Yeah, I tried it once. I did this thing with a friend of mine who’s a lecturer at an art college, he said come down and play some tapes. And everyone was on holiday. I took a system down and I took a load of tapes, and I was going on about the thing that I’ve been going on about, the difference between the finished thing and the demo, and trying to bridge the gap, just talking about the difference in generations, as it were, in copy dullness that you get between an artist having his work printed and a musician having his work recorded and then fucked about with and perhaps copied and then buggered about with in other countries and so on. And I was playing them this song that’s on the Thunderclap Newman album, it’s called "Accidents." The original demo’s just a guy with a twelve-string going and someone was hitting a cardboard box in the background. But I mean, the first time I heard it, it completely blew my mind. I just knew it was incredible. Then it went into another phase and then into another phase and then a kind of a crisp recording, and I played them all three. And they flipped for the finished thing. Nobody even mentioned the early one.
It sounds like they’re brainwashed to me — terrible.
Maybe you’re right: Maybe if you did allow people the time to digest — no, that’s wrong, it’s wrong, it’s not true. The thing is, if you give them three versions, they’re going to make a choice. If you give them the one version, let’s face it, I was lucky, because first I heard the first version, got hip to that; then I heard the second version, got hip to that; then I heard the final version, so now I’m hip to them all. You play them all bang-bang-bang — like that — and it doesn’t happen. There’s no evolution there, because you’re not working towards anything, it’s all finished material. I don’t think it would work. Young musicians would find it interesting, maybe, to see how songs evolved.
How much interested are you in the effect your songs have? Like the effect of’Tommy’ on people listening to it?
I’m very worried about the effect of Tommy because we wanted to avoid so many of the things that actually happened with people. I don’t mind, for example, a kid coming up and saying, "Something very incredible happened to me while I was listening to Tommy and I felt a spiritual a-wakening" or anything — I mean, that’s cool, because if I could have got at someone like Dylan or the Beatles in the past, or in my case it would probably have been the Stones, I probably would have said similar things to them, particularly to Brian Jones, whom I used to see a lot, who used to come and look at me with boss eyes and wonder what I was talking about. I don’t mind that, but what I do mind is a situation when people hear about that kind of thing and expect it to happen part and parcel with the music. I don’t think kids take that kind of journalism seriously; but you’ve got to admit that most of the stuff that was written about Tommy was fantastically unbalanced, without exception, it was all unbalanced. I think the thing is that there was nothing real about the criticism of it, but there was something very real about what we were trying to do; we were trying to fuck the criticism from the word go, so that the whole thing was watertight.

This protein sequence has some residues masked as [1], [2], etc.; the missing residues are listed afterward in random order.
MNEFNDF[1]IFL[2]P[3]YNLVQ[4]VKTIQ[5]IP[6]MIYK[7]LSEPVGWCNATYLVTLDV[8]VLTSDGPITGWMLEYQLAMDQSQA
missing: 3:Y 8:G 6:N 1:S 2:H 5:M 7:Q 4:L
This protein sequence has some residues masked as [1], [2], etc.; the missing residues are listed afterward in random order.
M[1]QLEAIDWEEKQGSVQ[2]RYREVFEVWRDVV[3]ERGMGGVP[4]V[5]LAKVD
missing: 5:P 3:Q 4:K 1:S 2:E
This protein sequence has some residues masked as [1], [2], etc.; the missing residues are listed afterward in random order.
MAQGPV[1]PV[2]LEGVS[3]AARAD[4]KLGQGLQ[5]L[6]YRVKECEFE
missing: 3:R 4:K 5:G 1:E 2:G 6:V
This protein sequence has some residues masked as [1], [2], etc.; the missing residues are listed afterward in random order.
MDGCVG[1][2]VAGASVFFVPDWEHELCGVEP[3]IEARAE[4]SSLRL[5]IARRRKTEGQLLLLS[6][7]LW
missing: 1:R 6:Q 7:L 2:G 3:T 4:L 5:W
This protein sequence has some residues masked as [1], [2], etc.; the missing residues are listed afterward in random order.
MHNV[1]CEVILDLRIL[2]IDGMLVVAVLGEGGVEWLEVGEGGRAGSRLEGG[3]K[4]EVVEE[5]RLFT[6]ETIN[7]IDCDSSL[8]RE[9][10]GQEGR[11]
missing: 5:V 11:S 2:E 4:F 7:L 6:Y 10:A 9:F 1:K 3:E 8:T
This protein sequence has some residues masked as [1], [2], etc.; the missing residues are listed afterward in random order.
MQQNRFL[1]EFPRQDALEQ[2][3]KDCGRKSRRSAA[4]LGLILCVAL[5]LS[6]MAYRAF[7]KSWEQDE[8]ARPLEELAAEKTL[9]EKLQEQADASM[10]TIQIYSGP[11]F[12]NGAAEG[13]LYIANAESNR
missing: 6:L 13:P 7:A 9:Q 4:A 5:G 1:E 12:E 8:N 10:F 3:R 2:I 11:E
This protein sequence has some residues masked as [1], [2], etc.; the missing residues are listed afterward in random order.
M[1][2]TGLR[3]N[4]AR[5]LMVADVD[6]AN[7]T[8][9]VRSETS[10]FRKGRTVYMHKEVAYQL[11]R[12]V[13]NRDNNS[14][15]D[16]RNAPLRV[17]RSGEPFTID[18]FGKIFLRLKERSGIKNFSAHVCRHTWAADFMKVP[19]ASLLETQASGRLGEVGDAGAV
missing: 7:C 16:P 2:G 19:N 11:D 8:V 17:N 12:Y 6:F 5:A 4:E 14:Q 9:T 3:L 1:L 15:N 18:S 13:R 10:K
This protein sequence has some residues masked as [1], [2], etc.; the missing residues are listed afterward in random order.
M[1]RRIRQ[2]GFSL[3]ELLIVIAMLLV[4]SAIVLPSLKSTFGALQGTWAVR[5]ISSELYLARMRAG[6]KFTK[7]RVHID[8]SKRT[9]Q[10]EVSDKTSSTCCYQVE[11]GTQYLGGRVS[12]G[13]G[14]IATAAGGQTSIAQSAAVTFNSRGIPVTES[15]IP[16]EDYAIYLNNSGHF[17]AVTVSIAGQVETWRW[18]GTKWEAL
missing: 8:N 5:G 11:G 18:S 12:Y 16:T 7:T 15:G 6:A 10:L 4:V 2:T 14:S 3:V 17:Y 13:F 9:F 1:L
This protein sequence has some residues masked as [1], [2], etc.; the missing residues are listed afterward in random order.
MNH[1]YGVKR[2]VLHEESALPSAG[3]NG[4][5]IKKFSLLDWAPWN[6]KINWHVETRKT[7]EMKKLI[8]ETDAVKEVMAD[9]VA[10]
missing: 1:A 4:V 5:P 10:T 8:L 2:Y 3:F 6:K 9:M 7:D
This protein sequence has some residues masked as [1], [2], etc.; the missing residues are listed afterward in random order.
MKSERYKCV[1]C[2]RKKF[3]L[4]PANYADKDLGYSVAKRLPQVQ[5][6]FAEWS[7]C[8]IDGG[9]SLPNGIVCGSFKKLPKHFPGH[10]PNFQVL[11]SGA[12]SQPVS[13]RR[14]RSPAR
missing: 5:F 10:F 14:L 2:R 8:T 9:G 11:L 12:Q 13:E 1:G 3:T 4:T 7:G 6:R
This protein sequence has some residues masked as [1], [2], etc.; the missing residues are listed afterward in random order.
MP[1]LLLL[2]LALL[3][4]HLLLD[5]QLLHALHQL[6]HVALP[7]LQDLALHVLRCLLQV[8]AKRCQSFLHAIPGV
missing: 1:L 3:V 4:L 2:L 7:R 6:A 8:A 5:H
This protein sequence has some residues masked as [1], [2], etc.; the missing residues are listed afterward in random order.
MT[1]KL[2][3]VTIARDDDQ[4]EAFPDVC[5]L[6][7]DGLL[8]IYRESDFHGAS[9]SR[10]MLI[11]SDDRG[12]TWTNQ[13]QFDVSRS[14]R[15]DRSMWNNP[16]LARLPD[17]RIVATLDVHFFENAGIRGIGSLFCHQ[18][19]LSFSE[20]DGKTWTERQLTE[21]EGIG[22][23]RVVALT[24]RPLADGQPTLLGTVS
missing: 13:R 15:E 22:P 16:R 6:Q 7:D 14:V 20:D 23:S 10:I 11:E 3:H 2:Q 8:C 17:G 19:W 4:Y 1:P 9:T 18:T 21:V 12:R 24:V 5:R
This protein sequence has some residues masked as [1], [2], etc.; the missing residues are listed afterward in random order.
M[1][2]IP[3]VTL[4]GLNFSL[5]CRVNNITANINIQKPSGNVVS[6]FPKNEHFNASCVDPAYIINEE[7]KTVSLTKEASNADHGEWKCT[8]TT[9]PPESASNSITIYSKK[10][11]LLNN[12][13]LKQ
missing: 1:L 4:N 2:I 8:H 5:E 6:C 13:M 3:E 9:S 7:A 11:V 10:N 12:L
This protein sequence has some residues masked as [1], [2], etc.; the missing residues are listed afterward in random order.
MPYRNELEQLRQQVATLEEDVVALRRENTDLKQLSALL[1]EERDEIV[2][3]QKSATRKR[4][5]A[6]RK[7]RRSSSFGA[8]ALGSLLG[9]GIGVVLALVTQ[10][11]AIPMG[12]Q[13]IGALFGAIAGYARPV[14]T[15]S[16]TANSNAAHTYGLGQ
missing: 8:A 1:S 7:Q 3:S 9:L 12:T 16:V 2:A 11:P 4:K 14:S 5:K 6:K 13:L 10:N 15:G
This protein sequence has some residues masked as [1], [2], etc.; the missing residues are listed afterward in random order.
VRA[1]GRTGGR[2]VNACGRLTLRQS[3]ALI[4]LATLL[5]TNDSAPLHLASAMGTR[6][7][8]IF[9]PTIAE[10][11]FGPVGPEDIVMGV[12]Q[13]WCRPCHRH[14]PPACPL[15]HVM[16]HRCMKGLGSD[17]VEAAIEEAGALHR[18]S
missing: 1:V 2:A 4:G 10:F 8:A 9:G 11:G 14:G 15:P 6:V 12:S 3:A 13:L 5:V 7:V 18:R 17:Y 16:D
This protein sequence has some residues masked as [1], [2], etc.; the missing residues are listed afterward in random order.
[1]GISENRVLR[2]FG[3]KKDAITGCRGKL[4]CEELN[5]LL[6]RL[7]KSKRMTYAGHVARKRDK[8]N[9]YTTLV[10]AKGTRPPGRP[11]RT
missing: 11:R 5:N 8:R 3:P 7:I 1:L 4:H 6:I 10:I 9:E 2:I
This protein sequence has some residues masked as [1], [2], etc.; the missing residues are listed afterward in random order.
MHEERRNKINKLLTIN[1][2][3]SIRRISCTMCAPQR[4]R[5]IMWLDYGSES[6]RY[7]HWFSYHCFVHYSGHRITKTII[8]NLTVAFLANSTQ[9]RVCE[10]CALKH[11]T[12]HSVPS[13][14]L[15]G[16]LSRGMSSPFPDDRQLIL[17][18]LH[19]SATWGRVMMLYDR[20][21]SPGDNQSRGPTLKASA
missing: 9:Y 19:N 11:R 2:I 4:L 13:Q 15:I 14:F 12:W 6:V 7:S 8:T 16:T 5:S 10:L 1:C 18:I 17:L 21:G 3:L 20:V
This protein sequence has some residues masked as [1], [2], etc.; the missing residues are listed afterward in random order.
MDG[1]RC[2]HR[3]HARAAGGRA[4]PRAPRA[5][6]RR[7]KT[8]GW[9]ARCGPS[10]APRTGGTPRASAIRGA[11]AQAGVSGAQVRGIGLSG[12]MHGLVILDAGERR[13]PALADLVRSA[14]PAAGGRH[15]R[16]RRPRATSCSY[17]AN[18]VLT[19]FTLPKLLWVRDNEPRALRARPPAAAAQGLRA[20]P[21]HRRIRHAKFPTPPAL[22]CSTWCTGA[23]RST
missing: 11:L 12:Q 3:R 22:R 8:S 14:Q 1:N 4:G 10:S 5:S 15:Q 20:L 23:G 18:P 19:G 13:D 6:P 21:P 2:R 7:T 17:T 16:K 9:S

But because the structure was loose, a lot of things could be read into it, too.
Exactly, I mean, this is what I suddenly realized. The thing was we wanted it to work on lots of levels. We said, well, you know, we want to turn on the spiritually hip, we want to turn on the fuckers and the streetfighters and everyone, we just want to turn on the whole gang. We want to turn on the opera lovers but also we want to turn on other people as well. And we succeeded in turning on a lot of people that weren’t included before, but what we also succeeded in doing was confusing a lot of people. Let’s face it, the Who were the Who before they did that, and that’s the key, that’s where the thing clearly went out of balance. It’s very strange to be talking about something like Tommy as a kind of failure, but I think the thing itself, everything we intended to do, we did.
I believe rock can do anything, it’s the ultimate vehicle for everything. It’s the ultimate vehicle for saying anything, for putting down anything, for building up anything, for killing and creating. It’s the absolute ultimate vehicle for self-destruction, which is the most incredible thing, because there’s nothing as effective as that, not in terms of art, anyway, or what we call art. You just can’t be as effectively self-destructive if you’re a writer, for example, or a painter, you just can’t make sure that you’re never going to fucking raise your head again; whereas if you’re a rock star you really can. And of course, all this choice is always there. There’s always musicians who say, "Well, I’ve had enough." There’s always somebody there saying, "Really?"
How do you control the situation, then, if you don’t want that?
Well, it’s not a matter of being able to control it because it’s a matter of it being always a situation where you’re aware of the possibilities and you make a rough choice. Let’s put it this way; I suppose it is controllable. The thing is, you can look at something like a song like "My Generation" and say that the intentions of that were quite obvious, it worked all the way down the line. It repulsed those it was supposed to repulse, and it drew a very thick line between the people who dug it and the people who wouldn’t dig it. Well, what if we say we want to make that line disappear, and we don’t want to repulse anyone, but what we do want to do is fuck everyone, as it were, what we want to do is to stimulate everyone and take away their preconceptions about us. We say, we’re the Who, and we’ve been blah blah blah up to now, we’ve been guitar specialists, we’ve been people that wrote such and such type rock lyrics. But we want to get to a position where we want to break down people’s conceptions of what we’re doing by doing something like Tommy, right? This wasn’t the original plan, it wasn’t to do something like this, it was more of a heavy kind of neoclassical thing that I was into, thinking, just go from the sublime to the ridiculous, just completely twist.